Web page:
fell upon his face, "and laughed, and said 
in his heart. Shall a child be born unto 
him that is an hundred years old? and 
shall Sarah, that is ninety years old, bear? 

18 And Abraham said unto God, O that 
ly'^Lshmael might live before thee! And 

God said, y Sarah thy wife shall bear thee 
a son indeed; and thou shalt call his 
name Isaac: and I will establish my co- 
venant with him for an everlasting cove- 

20 nant, and with his seed after him. And 
as for Ishmael, I have heard thee: Be- 
hold, I have blessed him, and will make 
him fruitful, and ^will multiply him ex- 
ceedingly; ^twelve princes shall he beget, 
''and I will make him a great nation. 

21 But my covenant will I establish with 
Isaac, which Sarah shall bear unto thee 

22 at this set time in the next year. And he 
left off talking with him, and '^God went 
up from Abraham. 

23 And Abraham took Ishmael his son, 
and all that were born in his house, and 
all that were bought with his money, 
every male among the men of Abraham's 
house; and circumcised the flesh of their 
foreskin in the selfsame day, as God had 

24 said unto him. And Abraham rcas nine- 
ty years old and nine, when he was cir- 
cumcised in the flesh of his foreskin. 

25 And Ishmael his son 7C'as thirteen years 
old, when he was circumcised in the flesh 

26 of his foreskin. In the selfsame day was 
Abraham circumcised, and Ishmael his 

27 son. And all the men of his house, born 
in the house, and bought with money of 
the stranger, were circumcised with him. 

And the Lord appeared unto him in 
the ^plains of Manire: and he sat in the 

2 tent door in the heat of the day; and 
he lift up his eyes and looked, and lo, 
''three men stood by him: '^and when he 
saw them, he ran to meet them from the 
tent door, and bowed himself toward the 

3 ground, and said. My Lord, if now I have 
found favour in thy sight, pass not away, 

4 1 pray thee, from thy servant: let ''a little 
water, I pray you, be fetched, and wash 

[II That is, 
" ch. 18. 10. 
t Heb. she 
shall become 
* Gal. 4. 31. 
I Pet. 3. 6. 
" ch. 21. 6. 
John 8. 56. 
Rom. 4. 19: 
not as ch. 18. 
12 — 15. 

^ ch. 15. 16. 
y ch. 18. 10. 
& 21. 2. 
Gal. 4. 23,28. 

" ch. 25. 12— 


•> ch. 21. 18.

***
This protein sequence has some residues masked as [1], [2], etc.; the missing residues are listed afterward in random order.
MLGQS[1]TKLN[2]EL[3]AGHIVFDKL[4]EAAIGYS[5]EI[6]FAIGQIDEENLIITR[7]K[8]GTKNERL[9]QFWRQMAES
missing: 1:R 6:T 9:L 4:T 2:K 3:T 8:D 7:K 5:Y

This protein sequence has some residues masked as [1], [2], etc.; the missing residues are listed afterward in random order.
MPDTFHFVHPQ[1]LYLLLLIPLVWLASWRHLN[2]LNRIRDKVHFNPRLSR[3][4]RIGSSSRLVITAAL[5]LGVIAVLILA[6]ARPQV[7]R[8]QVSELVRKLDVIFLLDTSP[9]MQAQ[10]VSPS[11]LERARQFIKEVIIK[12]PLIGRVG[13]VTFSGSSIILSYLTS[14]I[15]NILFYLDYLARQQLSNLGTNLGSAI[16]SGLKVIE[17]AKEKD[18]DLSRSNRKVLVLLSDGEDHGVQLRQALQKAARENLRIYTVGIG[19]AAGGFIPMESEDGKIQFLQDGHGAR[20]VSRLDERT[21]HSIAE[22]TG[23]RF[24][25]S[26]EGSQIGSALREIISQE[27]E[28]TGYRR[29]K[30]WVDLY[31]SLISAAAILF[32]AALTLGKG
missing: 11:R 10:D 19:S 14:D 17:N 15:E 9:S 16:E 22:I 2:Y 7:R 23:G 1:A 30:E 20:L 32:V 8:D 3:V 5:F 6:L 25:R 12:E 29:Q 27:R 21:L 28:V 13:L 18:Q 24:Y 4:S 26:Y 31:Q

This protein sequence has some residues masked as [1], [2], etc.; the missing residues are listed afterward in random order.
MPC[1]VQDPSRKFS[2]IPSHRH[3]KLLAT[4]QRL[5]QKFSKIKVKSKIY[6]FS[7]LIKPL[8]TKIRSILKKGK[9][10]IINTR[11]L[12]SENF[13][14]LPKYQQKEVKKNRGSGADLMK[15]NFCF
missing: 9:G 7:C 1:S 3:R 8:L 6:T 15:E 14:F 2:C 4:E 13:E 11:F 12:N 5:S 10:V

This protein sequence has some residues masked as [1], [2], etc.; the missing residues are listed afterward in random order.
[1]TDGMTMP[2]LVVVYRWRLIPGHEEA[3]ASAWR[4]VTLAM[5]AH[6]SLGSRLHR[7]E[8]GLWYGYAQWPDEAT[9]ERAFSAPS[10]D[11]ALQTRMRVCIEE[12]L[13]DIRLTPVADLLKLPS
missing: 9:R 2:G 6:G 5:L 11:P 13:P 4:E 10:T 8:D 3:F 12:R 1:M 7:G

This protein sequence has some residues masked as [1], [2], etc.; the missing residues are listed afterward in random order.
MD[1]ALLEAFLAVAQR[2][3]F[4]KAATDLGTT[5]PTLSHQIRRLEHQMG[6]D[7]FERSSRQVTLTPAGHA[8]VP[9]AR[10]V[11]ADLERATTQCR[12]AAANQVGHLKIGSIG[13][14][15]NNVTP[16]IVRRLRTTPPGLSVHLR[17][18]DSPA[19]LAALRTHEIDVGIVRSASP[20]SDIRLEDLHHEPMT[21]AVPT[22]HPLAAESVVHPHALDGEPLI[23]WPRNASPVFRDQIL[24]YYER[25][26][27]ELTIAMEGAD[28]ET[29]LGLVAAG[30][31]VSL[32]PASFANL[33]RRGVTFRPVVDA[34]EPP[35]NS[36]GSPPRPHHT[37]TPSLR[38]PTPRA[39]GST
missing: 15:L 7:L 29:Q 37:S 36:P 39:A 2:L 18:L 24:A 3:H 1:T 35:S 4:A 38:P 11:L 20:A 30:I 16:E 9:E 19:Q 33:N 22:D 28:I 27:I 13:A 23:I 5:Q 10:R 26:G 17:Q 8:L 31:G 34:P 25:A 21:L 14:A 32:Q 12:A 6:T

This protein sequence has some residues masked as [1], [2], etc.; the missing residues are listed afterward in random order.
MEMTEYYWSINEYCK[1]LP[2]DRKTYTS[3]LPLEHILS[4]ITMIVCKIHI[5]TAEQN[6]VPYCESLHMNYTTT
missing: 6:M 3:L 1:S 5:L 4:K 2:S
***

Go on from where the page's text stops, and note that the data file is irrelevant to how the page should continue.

tch. 35. 13. 

-XVI 1 1. 

" See ch. 13. 


I* Heb. 13. 2. 

Compare ver. 

22 with ch. 

19. I. 

So ch. 31. 


Ex. 3. 2, 14. 

& 6. 3. & 14. 19 


with 13. 21). 

& 24. lO. 

Isai. 63. 9. 

Mai. 3. I. 

'^ ch. 19. 1. 

'1 ch. 19. 2. & 



Chap, xviii. 5. 


Chap. xix. 3. 

fjudg. 6. 1 3. 
& 13. 15- 
♦ Hcb. slny. 
Judg. 19. 5 
fch. 19. 8. 
& 33. 10. 
t Heb. yoit 
have passed. 

s ch. 24. 


•* ver. i^ 

' ch. 17. 19, 
21. & 21. 2. 
Cited Rom. 

9- 9- 
•^ ch. 17 
Rom. 4. 
Heb. II 


12, 19. 
Ich. 31. 


"» ch. 17 
Luke I. 


n I Pet. 


Jer. 3=. 17. 
Zech. 8. 6. 
Matt. 19. 26. 
Luke I. 37. 
p ch. 17. 21. 

ver. 10. 
2 Kin. . 
1 Lev. I 


9. 11 

"• 24. 
3 John 6. 
> Ps. 25. M. 
Amos 3. 7. 
John 15. 15. 

* ch. 12. 3. 
S: 22. 18. 
& 26. 4. 
Acts 3. 25. 
Gal. 3. 8. 

" Dent. 4. 9, 
10, & 6. 7. 
Eph. 6. 4. 

* ch. 17. 27. 
Josh. 24. 15. 

* ch. 4. 10. 
& 19. 13. 
James 5. 4. 
r ch. II. 5. 
Ex. 3. 8. 

your feet, and rest yourselves under the 
tree : and <= I will fetch a morsel of bread, 
and 'comfort ye your hearts; after that 
you shall pass on: ffor therefore 'are you 
come to your servant. And they said, 
So do, as thou hast said. And Abraham ( 
hastened into the tent unto Sarah, and 
said, 'Make ready quickly three mea- 
sures of fine meal, knead //, and make 
cakes upon the hearth. And Abraham : 
ran unto the herd, and fetcht a calf ten- 
der and good, and gave // unto a young 
man ; and he hasted to dress it. And he 
took butter, and milk, and the calf which 
he had dressed, and set it before them; 
and he stood by them under the tree, 
and they did eat. And they said unto • 
him. Where is Sarah thy wife? And he 
said. Behold, sin the tent. And he said, r 
I will certainly return unto thee ''ac- 
cording to the time of life; and lo, 
'Sarah thy wife shall have a son. And 
Sarah heard // in the tent door, which was 
behind him. Now '^Abraham and Sarah i 
7vcre old and well stricken in age; and 
it ceased to be with Sarah 'after the 
manner of women. Therefore Sarah n 
"laughed within herself, saying, After I 
am waxed old shall I have pleasure, my 
"lord being old also? And the Lord i 
said unto Abraham, \\Tierefore did Sarah 
laugh, saying, Shall I of a surety bear a 
child, which am old? °Is any thing too ■ 
hard for the Lord? PAt the time ap- 
pointed I will return unto thee, accord- 
ing to the time of life, and Sarah shall have 
a son. Then Sarah i denied, saying, 1 1 
laughed not; for she was afraid. And 
he said, Nay; but thou didst laugh. 

And the men rose up from thence, i 
and looked toward Sodom: and Abra- 
ham went with them ■'to bring them on 
the way. And the Lord said, *Shall 1 1 
hide from Abraham that thing which I 
do; seeing that Abraham shall surely be-i 
come a great and mighty nation, and all 
the nations of the earth shall be "blessed 
in him? For I know him, "that he will i 
command his children and his "house- 
hold after him, and they shall keep the 
way of the Lord, to do justice and judg- 
ment; that the Lord may bring upon 
Abraham that which he hath spoken of 
him. And the Lord said. Because "the 2 
cr)' of Sodom and Gomorrah is great, and 
because their sin is very grievous ; y 1 2 
will go down now, and see whether they 
have done altogether according to the